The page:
ATLANTA — Federal help is on the way for hospitals across the country attempting to deal with a raging drug epidemic killing 91 Americans each day.

Health and Human Services Secretary Tom Price, M.D., announced last week that his agency is sending some $485 million in funding to help battle the scourge of death inflicted by prescription painkillers, heroin and fentanyl. As a sign of how widespread this epidemic has become, dollars are going to all 50 states, along with the District of Columbia, four U.S. territories and the free associated states of Palau and Micronesia.

Trade groups in the health care space, such as the American Hospital Association and American Medical Association, praised the announcement last week. In a statement Friday, Ashley Thompson, senior vice president of policy for the AHA, said hospitals are dedicated to ending the “devastation caused by addiction.” Efforts undertaken by the field have included addressing prescribing practices, exploring new ways of managing pain, educating patients on opioid risks and implementing new addiction treatment strategies (read more about these efforts at the AHA's resource page). But despite those efforts, alongside engaging with communities, forming coalitions, and partnering with providers, schools, health departments, law enforcement and pharmacies, the numbers continue to worsen.

“All of this action has not been enough to stem the tide of opioid addiction and we are eager to work with the administration as it continues to explore ways to combat the epidemic,” Thompson said.

Price made the announcement Wednesday, during the final full day of the Prescription Drug Abuse and Heroin Summit, billed as the largest gathering focused on this issue, and put together by Operation UNITE and U.S. Rep. Harold Rogers (R-Ky.), whose state has been ravaged by overdose deaths. Halting the epidemic was a key priority for the Obama administration in its final term, and Price said that it will continue to under President Donald Trump’s White House.

We lost about 52,000 individuals to drug overdoses in 2015 (the year in which the most recent data is available from the Centers for Disease Control and Prevention), Price noted. That’s more than the number of U.S. soldiers who died in combat during the Vietnam War, and our country’s involvement lasted over a decade.

“We lose a Vietnam every single year to drug overdose, 33,000 of those by opioid overdose, and I’m here to tell you that we as a nation need to say, ‘That is enough and it must be stopped,’” he said.

This will be the first of two rounds of funding as part of the 21st Century Cures Act enacted in December, with another round of about $500 million going out next year. Dollars come by way of the State Targeted Response to the Opioid Crisis Grants administered by the Substance Abuse and Mental Health Services Administration, or SAMHSA, according to a release.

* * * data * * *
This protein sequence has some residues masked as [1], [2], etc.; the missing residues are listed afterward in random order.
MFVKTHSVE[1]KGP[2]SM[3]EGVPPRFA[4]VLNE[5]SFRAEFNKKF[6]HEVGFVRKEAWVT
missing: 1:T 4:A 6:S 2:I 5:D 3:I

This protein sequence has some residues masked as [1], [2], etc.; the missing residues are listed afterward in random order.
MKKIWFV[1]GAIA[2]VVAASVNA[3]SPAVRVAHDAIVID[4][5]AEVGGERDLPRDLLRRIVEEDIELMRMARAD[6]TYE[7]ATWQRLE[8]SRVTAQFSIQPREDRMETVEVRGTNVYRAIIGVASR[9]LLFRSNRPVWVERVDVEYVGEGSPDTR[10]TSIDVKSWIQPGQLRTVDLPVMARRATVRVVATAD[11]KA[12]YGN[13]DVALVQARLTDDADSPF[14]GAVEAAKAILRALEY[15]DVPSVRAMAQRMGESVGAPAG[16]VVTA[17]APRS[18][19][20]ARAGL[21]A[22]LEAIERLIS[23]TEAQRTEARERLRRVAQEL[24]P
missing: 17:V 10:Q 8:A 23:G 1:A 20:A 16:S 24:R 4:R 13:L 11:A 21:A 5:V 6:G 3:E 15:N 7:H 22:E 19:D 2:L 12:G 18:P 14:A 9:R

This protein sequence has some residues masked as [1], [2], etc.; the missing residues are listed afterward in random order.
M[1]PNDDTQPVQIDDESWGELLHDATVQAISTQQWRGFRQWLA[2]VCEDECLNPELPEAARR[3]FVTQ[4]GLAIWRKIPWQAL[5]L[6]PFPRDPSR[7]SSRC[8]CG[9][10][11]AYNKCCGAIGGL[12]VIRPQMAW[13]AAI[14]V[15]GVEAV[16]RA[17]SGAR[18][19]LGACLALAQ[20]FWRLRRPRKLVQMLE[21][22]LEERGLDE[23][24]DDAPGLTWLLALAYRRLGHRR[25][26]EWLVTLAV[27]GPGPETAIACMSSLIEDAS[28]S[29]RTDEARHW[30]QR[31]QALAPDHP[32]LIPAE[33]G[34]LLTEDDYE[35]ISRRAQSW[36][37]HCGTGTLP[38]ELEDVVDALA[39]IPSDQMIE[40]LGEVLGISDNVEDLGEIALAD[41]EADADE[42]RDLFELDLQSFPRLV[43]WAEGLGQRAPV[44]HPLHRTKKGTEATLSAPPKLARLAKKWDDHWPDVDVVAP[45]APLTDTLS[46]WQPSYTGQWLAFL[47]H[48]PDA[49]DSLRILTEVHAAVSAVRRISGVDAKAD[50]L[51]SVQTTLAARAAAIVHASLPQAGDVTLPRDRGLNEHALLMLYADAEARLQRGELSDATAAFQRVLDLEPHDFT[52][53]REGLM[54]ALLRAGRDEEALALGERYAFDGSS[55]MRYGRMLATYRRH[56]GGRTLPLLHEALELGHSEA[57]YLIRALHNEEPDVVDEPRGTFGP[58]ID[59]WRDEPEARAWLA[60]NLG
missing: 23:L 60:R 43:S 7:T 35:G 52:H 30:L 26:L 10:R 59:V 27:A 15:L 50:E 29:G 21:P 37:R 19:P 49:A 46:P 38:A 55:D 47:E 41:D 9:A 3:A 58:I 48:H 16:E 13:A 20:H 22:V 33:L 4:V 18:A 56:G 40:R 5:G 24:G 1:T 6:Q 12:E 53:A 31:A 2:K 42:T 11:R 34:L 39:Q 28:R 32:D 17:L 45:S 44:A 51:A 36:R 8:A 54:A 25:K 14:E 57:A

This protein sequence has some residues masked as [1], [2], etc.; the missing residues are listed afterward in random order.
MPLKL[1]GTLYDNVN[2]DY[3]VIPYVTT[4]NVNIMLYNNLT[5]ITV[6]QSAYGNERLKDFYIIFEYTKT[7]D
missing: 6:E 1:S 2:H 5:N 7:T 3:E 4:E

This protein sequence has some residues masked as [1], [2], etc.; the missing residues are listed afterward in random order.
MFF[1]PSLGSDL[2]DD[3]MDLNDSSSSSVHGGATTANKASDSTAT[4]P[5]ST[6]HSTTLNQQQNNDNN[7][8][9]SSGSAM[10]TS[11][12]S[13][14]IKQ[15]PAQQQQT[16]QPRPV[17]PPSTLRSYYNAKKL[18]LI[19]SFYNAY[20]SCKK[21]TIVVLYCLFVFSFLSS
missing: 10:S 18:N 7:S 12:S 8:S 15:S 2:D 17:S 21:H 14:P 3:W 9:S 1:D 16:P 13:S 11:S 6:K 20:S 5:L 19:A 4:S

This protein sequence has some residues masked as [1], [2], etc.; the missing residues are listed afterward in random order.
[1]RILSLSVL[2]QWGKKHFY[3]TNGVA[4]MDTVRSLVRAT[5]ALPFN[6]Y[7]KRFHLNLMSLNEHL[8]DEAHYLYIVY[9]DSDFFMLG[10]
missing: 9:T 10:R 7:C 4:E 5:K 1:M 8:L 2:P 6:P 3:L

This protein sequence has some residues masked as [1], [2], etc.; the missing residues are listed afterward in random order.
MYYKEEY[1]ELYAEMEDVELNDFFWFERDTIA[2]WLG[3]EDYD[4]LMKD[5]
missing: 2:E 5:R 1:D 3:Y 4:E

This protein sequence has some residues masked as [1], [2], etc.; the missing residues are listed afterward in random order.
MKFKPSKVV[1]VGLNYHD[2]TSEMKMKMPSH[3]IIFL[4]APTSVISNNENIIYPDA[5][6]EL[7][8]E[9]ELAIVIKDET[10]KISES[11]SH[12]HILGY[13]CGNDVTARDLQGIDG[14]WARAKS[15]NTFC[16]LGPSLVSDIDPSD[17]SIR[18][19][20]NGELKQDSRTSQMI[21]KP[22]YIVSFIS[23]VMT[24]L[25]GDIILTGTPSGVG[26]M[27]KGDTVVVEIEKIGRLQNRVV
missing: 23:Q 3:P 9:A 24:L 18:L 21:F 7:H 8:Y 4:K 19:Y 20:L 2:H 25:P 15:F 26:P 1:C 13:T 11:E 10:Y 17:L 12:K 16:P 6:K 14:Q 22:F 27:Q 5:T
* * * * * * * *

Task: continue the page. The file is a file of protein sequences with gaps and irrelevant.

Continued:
Grant amounts this year range anywhere from more than $27 million to the state of Florida, to $250,000 to the Virgin Islands, based on the rate of opioid overdose deaths and current unmet need for opioid addiction treatment, according to the release. Dollars will be used to help support “a comprehensive array of prevention, treatment and recovery services, depending on the needs of the recipients.” As part of these efforts, Price noted, the administration also recently established the President’s Commission on Combating Drug Addiction and the Opioid Crisis, which Trump has charged with assessing the current federal response and coming up with recommendations.

In his remarks at the Summit, Price highlighted five target areas in which the federal response will focus as it aims to end the epidemic:

  1. Strengthening public health surveillance
  2. Advancing the practice of pain management
  3. Improving access to treatment and recovery services
  4. Targeting availability and distribution of overdose-reversing drugs
  5. Supporting cutting edge research

About 90 percent of those struggling with addiction are not getting treatment, Price noted. And there are numerous unanswered questions that the health care sector must answer: What kinds of new treatments, pharmaceutical and otherwise, can help us in this fight? Are there new kinds of pain killers that are less addictive and safer? And can we develop a vaccine for opioid addiction?

Price urged providers and hospitals to continue waging their battle against this problem, and not to lose hope.

“You might say, ‘Well, we’ve got to be losing this fight. The numbers are going in the wrong direction.’ But then you come to an event like this and you don’t see despondency or despair, you see hope and confidence and ingenuity. Over the last few years, as the epidemic has worsened, the coalition of individuals and families and institutions committed to solving it has only grown bigger and stronger and bolder. You all have refused to give up. You have refused to turn your backs on our brothers and sisters in the middle of this crisis.”